Secretary of State Rex Tillerson, who during his confirmation hearings repeatedly vowed to promote human rights as a core American value, alarmed human rights advocates when he did not appear in person to present the State Department’s annual human rights report, released Friday.
In a break with long-standing tradition only rarely breached, Tillerson’s remarks were limited to a short written introduction to the lengthy report. Nor did any senior State Department official make on-camera comments that are typically watched around the world, including by officials in authoritarian countries where abuses are singled out in the report.
Instead, a senior administration official talked to reporters by phone and only on the condition of anonymity.
“The report speaks for itself,” the administration official said. “We’re very, very proud of it. The facts should really be the story here.”
But Tillerson’s absence underscored how the former ExxonMobil executive remains more comfortable with an aloof, corporate style of governance than the public diplomacy practiced by his predecessors.
Tillerson drew fire from some members of Congress and advocates who said his decision not to personally unveil the report suggested the Trump administration places a low priority on advancing human rights.
“While the U.S. commitment to human rights has been imperfect, it has always been one of the key pillars of foreign policy,” said Sarah Margon, the Washington director for Human Rights Watch. “That seems to be under dramatic threat right now. The fact he’s not personally involved makes it much easier for other governments to ignore its findings.”
The report itself — a year’s work by embassy employees around the world and distilled by almost 100 editors — differs little from last year’s. Given that the Trump administration has been in office for only six weeks, it largely reflects work produced during the Obama administration.
There do not appear to be any substantive changes to sections on countries such as Iran, on which the administration has taken a hard-line position, or Russia, a country with which President Trump has said he wants warmer relations.
In the past, secretaries of state have taken the attitude that their presence in unveiling the report lends weight to its findings. John F. Kerry delayed its release twice because he was traveling and wanted to present it himself. Kerry, Hillary Clinton and Madeleine Albright all showed up for the release in their first year in office. Colin Powell and Condoleezza Rice missed the first year but made personal appearances in subsequent years.
Whenever previous secretaries did not make it, the report was always made public on camera by a senior State Department official who answered questions about it.
“This is historically seen as one of easiest ways for a secretary of state to demonstrate a commitment to this part of the department’s agenda,” said Tom Malinowski, who stepped down on Jan. 20 as the assistant secretary of state for the Bureau of Democracy, Human Rights and Labor and presented last year’s report.
Tillerson, who has held no news conference since he arrived a month ago and has read only two public statements during trips to foreign countries, called promoting human rights and democratic governance a “core element of U.S. foreign policy” in the seven-paragraph introduction to this year’s report.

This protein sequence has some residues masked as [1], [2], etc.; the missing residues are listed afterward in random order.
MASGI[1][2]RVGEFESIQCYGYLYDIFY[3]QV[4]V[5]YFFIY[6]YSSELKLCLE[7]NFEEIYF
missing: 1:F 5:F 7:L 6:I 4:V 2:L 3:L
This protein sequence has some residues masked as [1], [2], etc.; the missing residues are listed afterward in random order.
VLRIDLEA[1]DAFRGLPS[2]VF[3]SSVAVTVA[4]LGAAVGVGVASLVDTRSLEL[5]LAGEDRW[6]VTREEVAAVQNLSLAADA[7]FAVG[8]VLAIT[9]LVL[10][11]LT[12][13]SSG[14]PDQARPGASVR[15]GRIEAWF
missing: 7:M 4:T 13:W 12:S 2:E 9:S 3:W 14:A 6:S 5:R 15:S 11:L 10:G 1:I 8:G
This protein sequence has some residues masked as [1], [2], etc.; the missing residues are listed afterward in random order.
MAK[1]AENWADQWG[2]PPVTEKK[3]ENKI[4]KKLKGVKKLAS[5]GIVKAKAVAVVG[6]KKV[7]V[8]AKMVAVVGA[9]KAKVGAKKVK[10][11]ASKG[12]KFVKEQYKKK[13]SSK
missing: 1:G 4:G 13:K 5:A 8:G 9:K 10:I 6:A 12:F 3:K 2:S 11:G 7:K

“Our values are our interests when it comes to human rights,” the introduction said. “The production of these reports underscores our commitment to freedom, democracy and the human rights guaranteed to all individuals around the world.”
During his confirmation hearing, Tillerson was questioned by senators probing his commitment to human rights. Tillerson assured them he would speak out forcefully.
“Supporting human rights is essential to showing the watching world what America stands for,” he said.
“Should I be confirmed as secretary of state,” he said at another point, “I would be charged with promoting American values on the world stage, and that means standing for universal human rights and fighting for the dignity of every person.”
In a comment posted on his Facebook page, Sen. Marco Rubio (R-Fla.) said he was disappointed that Tillerson did not present the report in person. People around the world, he said, “look to the U.S., and often to the secretary of state specifically for signs of where we stand, whose side we’re on, and how strongly we will back up our words with actions.”
Some human rights advocates said their concerns are heightened by reports of budget cuts impacting humanitarian aid and Trump’s campaign remarks that he supports waterboarding and “much worse” for terrorist suspects.
Human Rights First said Tillerson’s decision to forgo a public rollout suggests U.S. leadership on the issue is waning.
“Such a decision sends an unmistakable signal to human rights defenders that the United States may no longer have their back, a message that won’t be lost on abusive governments,” said Rob Berschinski, a senior vice president at Human Rights First and a former State Department official in the Bureau of Democracy, Human Rights and Labor.